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New Coptic pope selected in Egypt

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  • Nina Tkachuk Dimas
    http://www.irishtimes.com/newspaper/breaking/2012/1104/breaking5.html   New Coptic pope selected in Egypt Egypt s Coptic Orthodox church held a sumptuous
    Message 1 of 2 , Nov 4, 2012
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      http://www.irishtimes.com/newspaper/breaking/2012/1104/breaking5.html
       
      New Coptic pope selected in Egypt
      Egypt's Coptic Orthodox church held a sumptuous service today to choose its new pope, Bishop Tawadros, who Christians hope will help them navigate an Islamist-dominated political landscape and protect what is the Middle East's biggest Christian community.

      In a ritual steeped in tradition and filled with prayer, chants and incense at Abbasiya cathedral in Cairo, the names of three candidates chosen in a vote were placed in a wax sealed glass bowl.

      A blindfolded child later pulled the winner's name out at random.
      Bishop Tawadros, a 60-year old who qualified as a pharmacist before entering the priesthood, was the eventual winner.

      The two other candidates were Bishop Rafael, a 54-year old who qualified as a doctor before entering the priesthood, and Father Rafael Afamena, a 70-year old monk who studied law before entering the priesthood.

      Copts believe this long-established selection process ensures that worldly influences do not determine the successor to Pope Shenouda III, who led the church for four decades until he died in March aged 88.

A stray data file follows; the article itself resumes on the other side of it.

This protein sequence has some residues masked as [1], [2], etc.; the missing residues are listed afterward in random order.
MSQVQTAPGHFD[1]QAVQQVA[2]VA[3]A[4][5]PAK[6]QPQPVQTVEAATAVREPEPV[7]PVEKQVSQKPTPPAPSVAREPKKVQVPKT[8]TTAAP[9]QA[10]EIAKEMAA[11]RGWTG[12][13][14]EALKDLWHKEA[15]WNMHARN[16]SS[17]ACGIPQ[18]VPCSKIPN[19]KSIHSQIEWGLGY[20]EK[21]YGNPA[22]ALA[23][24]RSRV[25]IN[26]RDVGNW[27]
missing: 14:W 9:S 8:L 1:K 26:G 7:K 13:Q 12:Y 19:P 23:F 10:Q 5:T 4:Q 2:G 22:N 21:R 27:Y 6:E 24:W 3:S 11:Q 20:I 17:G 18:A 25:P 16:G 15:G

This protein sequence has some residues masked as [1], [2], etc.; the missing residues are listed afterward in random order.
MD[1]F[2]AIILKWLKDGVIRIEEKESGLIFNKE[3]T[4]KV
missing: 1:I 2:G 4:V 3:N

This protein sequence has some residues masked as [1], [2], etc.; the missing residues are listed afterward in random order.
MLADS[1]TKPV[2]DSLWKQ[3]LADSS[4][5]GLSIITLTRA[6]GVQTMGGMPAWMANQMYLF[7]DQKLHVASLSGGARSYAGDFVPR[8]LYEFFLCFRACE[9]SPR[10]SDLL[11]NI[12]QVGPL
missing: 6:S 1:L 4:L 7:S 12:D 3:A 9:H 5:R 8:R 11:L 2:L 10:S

Many Christians in Egypt, who make up about a tenth of the population of 83 million, are worried by political gains made by Islamists since Hosni Mubarak was ousted last year. They have long complained of discrimination in Muslim-majority Egypt.

      "We pray that our Lord chooses a good shepherd," interim Pope Bakhomious, who has temporarily held the post since Shenouda's death, said in his gold-embroidered white robes after placing the names in the bowl and sealing it with hot red wax.

      "We are all witnesses before the Lord," he told the congregation in the packed cathedral in the centre of Cairo, where priests swung censers that wafted incense into
      the air.

      Voters whittled the candidates down to three from a field which included leading members of the church, public figures and a handful of representatives of the Ethiopian Church, which has historic links to the church in Egypt.

      That ballot was held last week. Echoing the worries of many of Egypt's Copts, shopkeeper Michael George said before the service: "Christians fear the Islamists' rule especially because their presence is encouraging radicals to act freely."

      Since Mubarak was ousted, there have been several attacks on churches by radical Islamists. Those incidents have fuelled longstanding complaints that Christians are sidelined in the workplace and in law.

      Rules that make it harder to obtain official permission to build a church rather than a mosque have added to those fears.

      The Muslim Brotherhood, the mainstream Islamist movement that propelled president Mohamed Mursi to power, has sworn to guard the
      rights of Christians in the overwhelmingly majority Sunni Muslim nation.
      Reuters

      [Non-text portions of this message have been removed]
    • John Brian